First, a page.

Reports of teams undertaking cost cutting measures at the expense of front office staff and coaches are becoming a special sub-genre of NFL lockout coverage, sort of those "how we live now" pieces in every newspaper during the worst of the recession. Reports of the Arizona Cardinals instituting unpaid furloughs for staff starting next week hit the web today, and at least 11 other teams have admitted publicly that coaches and staff will take pay cuts. The St. Louis Rams are one of those teams.
There are no reports of what kind of pay cuts the Rams staff, and who on that staff, will suffer. Early reports confirmed only that assistant coaches would suffer pay cuts. Surely, the big cats would have to take a little hit too, it would only be consistent with Steve Spagnuolo's and the Rams "team-first" approach that's produced results on the field. Also unknown is when those pay cuts would take effect.
Season tickets sales, typically the main source of revenue for teams this time of year, are sagging. That's what drove the Dolphins to make such a move. Of course, the irony here is that season ticket sales are slack because of the lockout.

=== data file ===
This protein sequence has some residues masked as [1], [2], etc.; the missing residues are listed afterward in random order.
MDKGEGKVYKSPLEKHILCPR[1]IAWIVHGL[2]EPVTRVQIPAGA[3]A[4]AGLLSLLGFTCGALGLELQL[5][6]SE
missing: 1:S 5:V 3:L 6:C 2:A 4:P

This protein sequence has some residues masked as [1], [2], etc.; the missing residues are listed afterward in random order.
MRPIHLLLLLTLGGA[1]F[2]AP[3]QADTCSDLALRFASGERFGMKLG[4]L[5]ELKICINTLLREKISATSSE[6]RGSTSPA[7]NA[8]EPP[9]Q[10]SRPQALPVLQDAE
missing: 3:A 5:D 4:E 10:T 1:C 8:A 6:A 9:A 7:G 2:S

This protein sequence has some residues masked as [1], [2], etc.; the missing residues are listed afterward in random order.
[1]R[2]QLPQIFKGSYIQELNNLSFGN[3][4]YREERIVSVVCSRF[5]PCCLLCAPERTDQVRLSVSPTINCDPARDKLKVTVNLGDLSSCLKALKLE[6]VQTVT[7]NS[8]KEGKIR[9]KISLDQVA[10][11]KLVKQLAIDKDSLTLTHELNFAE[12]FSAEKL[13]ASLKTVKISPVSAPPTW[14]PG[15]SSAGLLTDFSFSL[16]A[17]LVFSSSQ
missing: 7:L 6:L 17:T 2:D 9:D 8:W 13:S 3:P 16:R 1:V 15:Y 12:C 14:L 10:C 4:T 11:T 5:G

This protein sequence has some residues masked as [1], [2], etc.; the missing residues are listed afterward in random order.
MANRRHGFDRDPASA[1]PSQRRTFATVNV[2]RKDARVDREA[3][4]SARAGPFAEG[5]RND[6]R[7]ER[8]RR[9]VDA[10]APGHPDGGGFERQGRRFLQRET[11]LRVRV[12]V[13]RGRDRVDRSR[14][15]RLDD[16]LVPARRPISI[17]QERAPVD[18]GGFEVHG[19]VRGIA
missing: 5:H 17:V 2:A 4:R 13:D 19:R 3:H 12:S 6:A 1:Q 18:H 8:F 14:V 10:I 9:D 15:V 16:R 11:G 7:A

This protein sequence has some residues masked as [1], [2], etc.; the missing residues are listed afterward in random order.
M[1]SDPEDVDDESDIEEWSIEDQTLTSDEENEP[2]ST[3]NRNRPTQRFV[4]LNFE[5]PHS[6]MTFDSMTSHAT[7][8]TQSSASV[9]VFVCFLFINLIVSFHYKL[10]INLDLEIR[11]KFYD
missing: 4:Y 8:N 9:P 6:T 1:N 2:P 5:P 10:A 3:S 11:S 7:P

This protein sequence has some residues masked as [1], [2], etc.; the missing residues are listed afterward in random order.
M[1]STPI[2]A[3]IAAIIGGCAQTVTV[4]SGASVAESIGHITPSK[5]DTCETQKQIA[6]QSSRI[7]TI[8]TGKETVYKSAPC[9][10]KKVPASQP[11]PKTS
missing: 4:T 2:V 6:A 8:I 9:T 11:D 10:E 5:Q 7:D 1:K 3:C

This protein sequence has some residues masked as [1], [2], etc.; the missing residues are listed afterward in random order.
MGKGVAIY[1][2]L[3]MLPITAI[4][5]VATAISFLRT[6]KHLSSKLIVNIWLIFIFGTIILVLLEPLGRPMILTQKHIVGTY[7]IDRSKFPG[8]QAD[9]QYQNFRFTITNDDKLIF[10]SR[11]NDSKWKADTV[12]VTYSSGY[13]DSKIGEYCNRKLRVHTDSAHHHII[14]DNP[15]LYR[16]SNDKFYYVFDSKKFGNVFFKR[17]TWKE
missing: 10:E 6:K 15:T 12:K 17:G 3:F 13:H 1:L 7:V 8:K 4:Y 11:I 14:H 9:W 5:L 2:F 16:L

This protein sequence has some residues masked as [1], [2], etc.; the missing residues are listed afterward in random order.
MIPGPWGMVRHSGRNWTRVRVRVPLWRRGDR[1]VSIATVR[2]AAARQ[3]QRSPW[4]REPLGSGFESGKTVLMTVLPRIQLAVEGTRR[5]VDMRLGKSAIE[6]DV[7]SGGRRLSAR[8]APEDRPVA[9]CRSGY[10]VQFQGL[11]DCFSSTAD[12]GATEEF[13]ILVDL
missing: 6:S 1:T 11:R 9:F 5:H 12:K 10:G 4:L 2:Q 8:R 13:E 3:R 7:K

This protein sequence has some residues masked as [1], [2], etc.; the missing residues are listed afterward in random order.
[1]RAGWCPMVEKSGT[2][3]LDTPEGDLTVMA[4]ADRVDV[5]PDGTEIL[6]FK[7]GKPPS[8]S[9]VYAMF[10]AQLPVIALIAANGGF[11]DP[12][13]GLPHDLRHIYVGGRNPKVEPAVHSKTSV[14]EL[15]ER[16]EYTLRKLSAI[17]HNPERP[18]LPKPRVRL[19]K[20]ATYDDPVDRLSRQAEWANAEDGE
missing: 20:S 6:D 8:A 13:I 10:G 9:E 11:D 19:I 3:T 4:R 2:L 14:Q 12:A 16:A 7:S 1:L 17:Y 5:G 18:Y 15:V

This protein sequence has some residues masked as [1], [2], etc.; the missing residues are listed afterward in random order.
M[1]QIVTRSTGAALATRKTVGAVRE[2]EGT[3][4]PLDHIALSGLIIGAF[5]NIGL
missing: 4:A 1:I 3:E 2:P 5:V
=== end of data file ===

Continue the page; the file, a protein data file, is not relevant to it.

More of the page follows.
As you might expect, pay cuts among staff and coaches are causing some tension with owners. According to at least one report, those employees are rooting against the owners in the upcoming court decision so that they can get back to playing football and receiving their full paychecks.
That tension probably translates into nothing, barring some an extended lockout that loses the entire season. Spagnuolo and GM Billy Devaney haven't been working with the Rams' new owner very long anyway. The more palpable tension will arise in how pay cuts are distributed.
What is interesting to think about here is that both Steve Spagnuolo and new offensive coordinator Josh McDaniels have contracts that both end after the 2012 season. McDaniels' $2 million per year deal is consistent with other coordinators with his experience, but Spagnuolo is working relatively cheap, a paltry $3 million per season. For comparison, Pete Carroll is making $7 million per and Ken Whisenhunt is making $5.75 million. It's widely believed that Josh McDaniels will bolt after his deal his up for a head coaching job (it's not always that easy though). But what about Spagnuolo? I suspect if he takes this team places in the next two years, as is expected of him, he could be in demand...but surely the Rams would pay up to keep him.